We woke up this morning (Thursday the 21st) to some dude at the hostel incessantly knocking on OUR door. Huh? He needed tape to mail a letter and wasn’t sure what to do with his towel since he checking out before the front desk opened. Abe helped him out as best he could but we have no idea why he chose our room to ask? Luckily or was only 15 minutes before we intended on getting up.
We ate our breakfast (grocery store purchases from yesterday) in the room and booked it to the train station to catch our many trains to eventually make it to Wakayama prefecture, where we’ll start the Kumano Kodo.
We arrived by bus to the visitor center where we ate lunch (bento boxes from the train station) and bought some drinks before starting our journey.
Abe bought a hat traditionally worn by pilgrims on the trail, and the vendor was so excited about him doing this he insisted on taking a picture for us.
And then we began…
The first 40 minutes were INTENSE climbing. Abe planned the trip, so it was just my assumption that this was more of a walk than a hike. I was wrong.
We had heard the first part of the trail was “steep”, but I didn’t realize how steep it was going to be– climbing up rocks and tree roots for at least half the hike. Looking back now, it makes sense. We were climbing up and over a mountain. The map says we went from an elevation of 82 meters to 336 meters over the distance of 1.6 kilometers. It was just a shocking start to our “walk” but the view was worth it.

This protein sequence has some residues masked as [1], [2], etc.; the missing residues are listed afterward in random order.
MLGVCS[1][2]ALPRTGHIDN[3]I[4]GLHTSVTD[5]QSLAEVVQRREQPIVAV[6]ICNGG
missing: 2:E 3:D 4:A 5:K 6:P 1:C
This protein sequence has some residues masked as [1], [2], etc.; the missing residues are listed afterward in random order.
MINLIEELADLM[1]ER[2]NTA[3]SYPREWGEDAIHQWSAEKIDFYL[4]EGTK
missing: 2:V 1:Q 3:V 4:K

The first day was pretty hard for me. I had never been backpacking before so I had to figure how to adust for the weight up inclines. We had also left later than everyone else, so I was worried about getting to the minshuku before dark. My mind was on “just get there” mode, so we booked it. Not a lot of pictures were taken lol
We hiked 8.71 miles in 5 hours and 15 minutes which is a pretty good pace for the terrain. Our itinerary (set up for us by a travel agent at the Kumano Kodo Travel Agency) estimated it would take 5-6 hours, so we fell right into that range.
Here are distances in our AWESOME map! Seriously, the most useful tool. We hiked from Takijiri-oji to Chikatsuyu-oji and stayed at a minshuku in Chikatsuyu (Minshuku Nakano).
(The front of the house and dining room)
It was basically their home that they retrofitted to accommodate 3 rooms and (the night we stayed) 7 travelers. They prepared a wonderful dinner for us (which I didn’t get a good picture of with my phone, but on anther camera. I’ll fill it in later) of local fish he caught himself, some sort of amazing sashimi, a soup that boiled in this cool pot over fire on the table and other stuffs. Then he drove us to the local onsen (public bathhouse) at a nearby minshuku. It was my first trip to an onsen so I was nervous, but it ended up being pretty anti-climatic since I was the only one in there! We soaked for a half hour (which felt amazing for sore feet and shoulders!) In the silky feeling mineral water the area’s known for and then the manager of that minshuku drove us back. So kind!!!!! At this point, we were exhausted (having not hydrated adequately prior to our adventure) so I passed out at 8:30. But not before donning the robes (yukata) supplied for us!
The next morning, we woke up early and ate breakfast (again, no picture. I’ll fill it in when we have access to all 3 cameras we took pictures on *rolls eyes*) of salmon, scrambled eggs, miso soup and other stuffs.
And onto day 2…